The Engaged Groom The Engaged Groom by Doug Gordon
Publisher: Collins Living
Year: 2005
Pages: 228

My usual literary fare doesn’t trend this close to self-improvement; The Engaged Groom is a rare bit of advice column material for me, given to me by my fiancée shortly after I proposed to her. Since she had availed herself liberally of both books and magazine alike, she decided that I too should have some sort of reference when it came to planning our wedding. Since there is no wedding periodical, to my knowledge, that caters to grooms (however disinterested or engaged they may be), the clear choice was a book whose subtitle is both succinct and informative: “You’re getting married. Read this book.”

I suppose it’s important for me to preface this entire process by noting that Allison’s and my relationship is not necessarily of the garden variety wherein the bride and her mother plan the entire blessed event1 and the groom attempts to not show up the ceremony with a hangover. No, I am very much involved in the proceedings, though truth be told, I am no more wedded2 to the idea of a traditional ceremony+reception than I am to a simple elopement. My stake in this entire project is less about the procedure and more about getting the girl of my dreams, but in this respect the relationship is traditional/typical: Allison wants a White Wedding, and so a White Wedding we shall have.

In other words, Allison and I are doing this together, and she figured—rightly—that I should have some clue as to what I’m doing. The Engaged Groom is author Doug Gordon’s attempt to provide simple but helpful advice to grooms who, by design or by coercion, are an integral part of the planning process.

Gordon is the proprietor of PlanetGordon.com; I know this because the book’s requisite author blurb told me this before anything else. I therefore expected a rather elaborate website of moderate-to-heavy traffic; I was surprised to find a rather minimalistic MovableType-powered blog, which, thought active since 2003, consists most of Gordon’s asides, and very few comments. The author’s other plaudits include being a writer for Who Wants To Be a Millionaire?, though it fails—consciously, I’m sure—to mention in what respect. My conclusion, then, is that Gordon, though billed as though a wedding expert or minor celebrity, is just another poor schlub trying to make it in New York City. I can’t explain exactly why, but there’s something incongruous about the entire deal which makes me uncomfortable, but again, it’s not a feeling that I particular understand.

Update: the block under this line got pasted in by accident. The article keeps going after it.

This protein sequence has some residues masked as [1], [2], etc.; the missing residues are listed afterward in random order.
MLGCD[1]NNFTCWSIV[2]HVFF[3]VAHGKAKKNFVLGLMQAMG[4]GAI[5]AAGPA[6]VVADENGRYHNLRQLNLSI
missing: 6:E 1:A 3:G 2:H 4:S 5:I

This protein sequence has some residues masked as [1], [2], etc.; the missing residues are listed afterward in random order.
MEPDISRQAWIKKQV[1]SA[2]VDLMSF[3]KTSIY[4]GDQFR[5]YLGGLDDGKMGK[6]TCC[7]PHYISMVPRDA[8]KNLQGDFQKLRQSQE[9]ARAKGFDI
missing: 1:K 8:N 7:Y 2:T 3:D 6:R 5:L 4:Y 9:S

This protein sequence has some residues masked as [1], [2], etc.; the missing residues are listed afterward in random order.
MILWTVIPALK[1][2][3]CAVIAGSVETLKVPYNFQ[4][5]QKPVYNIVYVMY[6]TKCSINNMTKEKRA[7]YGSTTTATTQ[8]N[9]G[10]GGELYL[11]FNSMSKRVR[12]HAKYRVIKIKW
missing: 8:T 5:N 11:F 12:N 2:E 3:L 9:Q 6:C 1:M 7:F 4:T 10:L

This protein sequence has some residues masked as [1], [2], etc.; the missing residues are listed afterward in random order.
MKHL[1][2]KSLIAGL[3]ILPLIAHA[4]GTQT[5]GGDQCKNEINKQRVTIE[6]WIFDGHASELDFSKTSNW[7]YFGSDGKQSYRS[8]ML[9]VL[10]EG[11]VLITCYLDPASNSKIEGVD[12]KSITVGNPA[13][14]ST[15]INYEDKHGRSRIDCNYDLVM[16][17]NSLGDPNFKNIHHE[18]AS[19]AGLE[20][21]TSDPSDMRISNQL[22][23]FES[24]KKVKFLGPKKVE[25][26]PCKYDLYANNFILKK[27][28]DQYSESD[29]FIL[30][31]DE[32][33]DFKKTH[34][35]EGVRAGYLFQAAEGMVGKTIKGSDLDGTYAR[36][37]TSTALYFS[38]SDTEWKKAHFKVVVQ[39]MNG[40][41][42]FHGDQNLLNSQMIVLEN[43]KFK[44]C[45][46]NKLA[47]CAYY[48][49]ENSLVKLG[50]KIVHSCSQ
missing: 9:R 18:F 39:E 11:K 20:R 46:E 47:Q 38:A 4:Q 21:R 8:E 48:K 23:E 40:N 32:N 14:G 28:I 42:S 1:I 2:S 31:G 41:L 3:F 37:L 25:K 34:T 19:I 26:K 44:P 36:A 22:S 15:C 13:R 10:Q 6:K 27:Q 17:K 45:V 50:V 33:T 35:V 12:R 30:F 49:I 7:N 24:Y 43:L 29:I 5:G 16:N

But that’s enough about the author; whether it’s written by the Risen Christ or a schizophrenic hobo, the real value in the book lies in its content, especially when you’re a dizzied groom guarding his wallet and shooting dirty looks at DJs and florists.

I’m pleased to report that The Engaged Groom is a rather nice compendium of advice for husbands in potentia. Simply put, it’s a (mostly-)chronological walkthrough of the event from immediately after the engagement to the immediately after, well… consummation. Though Gordon has only been married once, and that recently3, he seems to have a pretty good handle on the whole concept, which I attribute both to his urbanity and what appears to be a metrosexual sort of interest in the wedding process.

The Engaged Groom is less of a strict timeline than some wedding-planning workbooks you can by, but it general attempts a temporal and categorical grouping of subjects; while it wanders a bit, occasionally, I find it’s generally true to its purpose and often generally helpful. The difficult for wedding book authors is to present information that doesn’t bore those readers to whom it doesn’t apply: I care not a whit, for instance, about advice on destination weddings. But luckily Gordon doesn’t dwell too long on any particular section.

Having only been engaged once, and this having been my first guide in the matter, I have very little to compare The Engaged Groom to. My largely-contextless opinion is generally favorable, however, in that I finished the book better informed than I began it, which I suppose says all there is to say about a book with such a clear aim.

  1. In this context, “blessed” may be considered an epithet[]
  2. Har![]
  3. Interesting hypothetical: who would you trust more? Someone with a single successful marriage but a singular wedding-planning experience, or a multiply-married person with lots of planning experience?[]
§3895 · July 8, 2009 · Tags: , , ·

1 Comment to “The Engaged Groom”

  1. Allison says:

    Buying books for you is nerve racking, so I am glad you liked it. For the record, you have been extremely helpful thus far. :)

Leave a Reply